2. Sec. 1470.001 Definitions and Sec. 1470.002 Definition of Material Change. Finally, there is a need for some changes to the definitions section of the committee substitute, primarily for the terms “Procedure Code” and “Material Change.” Sec. 1470.002(7) Procedure Code currently does not include the term “Diagnosis-Related Group.” This is what is used by hospitals to bill for inpatient stays. It should be added to the list found in this section.
Sec. 1470.002, Definition of Material Change, should not be limited to only a change to a contract that decreases the health care provider’s payment or compensation. A material change should be ANY change, not just decreases to the fee schedule. This would be important if 1470.006 (c), which requires payment of at least 85 percent of the amount paid to another health care provider, remains in the bill. You would want to know if and when the health care contractor raised your rate as well. This is because a patient’s in-network coinsurance percentage is calculated on the contract rate. In order for health care providers to quote with any accuracy an estimate or a patient’s out-of-pocket payment responsibility, a health care provider would have to know the new payment amount.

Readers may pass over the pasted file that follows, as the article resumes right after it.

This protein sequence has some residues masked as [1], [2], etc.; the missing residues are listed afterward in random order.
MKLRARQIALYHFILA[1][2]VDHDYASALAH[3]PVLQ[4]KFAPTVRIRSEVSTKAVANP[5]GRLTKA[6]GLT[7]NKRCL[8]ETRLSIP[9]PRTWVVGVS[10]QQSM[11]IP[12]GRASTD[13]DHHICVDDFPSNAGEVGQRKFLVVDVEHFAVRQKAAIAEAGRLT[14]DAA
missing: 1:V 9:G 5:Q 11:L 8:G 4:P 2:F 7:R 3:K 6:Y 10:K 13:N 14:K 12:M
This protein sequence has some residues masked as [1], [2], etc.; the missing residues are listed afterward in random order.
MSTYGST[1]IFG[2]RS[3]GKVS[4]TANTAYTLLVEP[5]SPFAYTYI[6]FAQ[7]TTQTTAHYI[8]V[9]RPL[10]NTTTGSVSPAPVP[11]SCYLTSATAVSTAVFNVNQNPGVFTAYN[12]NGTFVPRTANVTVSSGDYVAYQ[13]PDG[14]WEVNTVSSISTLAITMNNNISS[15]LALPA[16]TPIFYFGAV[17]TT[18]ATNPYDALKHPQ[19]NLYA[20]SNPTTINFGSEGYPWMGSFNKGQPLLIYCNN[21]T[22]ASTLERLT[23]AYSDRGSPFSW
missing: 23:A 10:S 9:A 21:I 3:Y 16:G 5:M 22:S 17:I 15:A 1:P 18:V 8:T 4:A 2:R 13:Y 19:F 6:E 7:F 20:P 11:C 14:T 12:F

Chairman Smithee and members of the committee, thank you for allowing me to testify today. As you have heard, this is a very intricate issue that requires careful balance and consideration. I would be happy to answer any questions.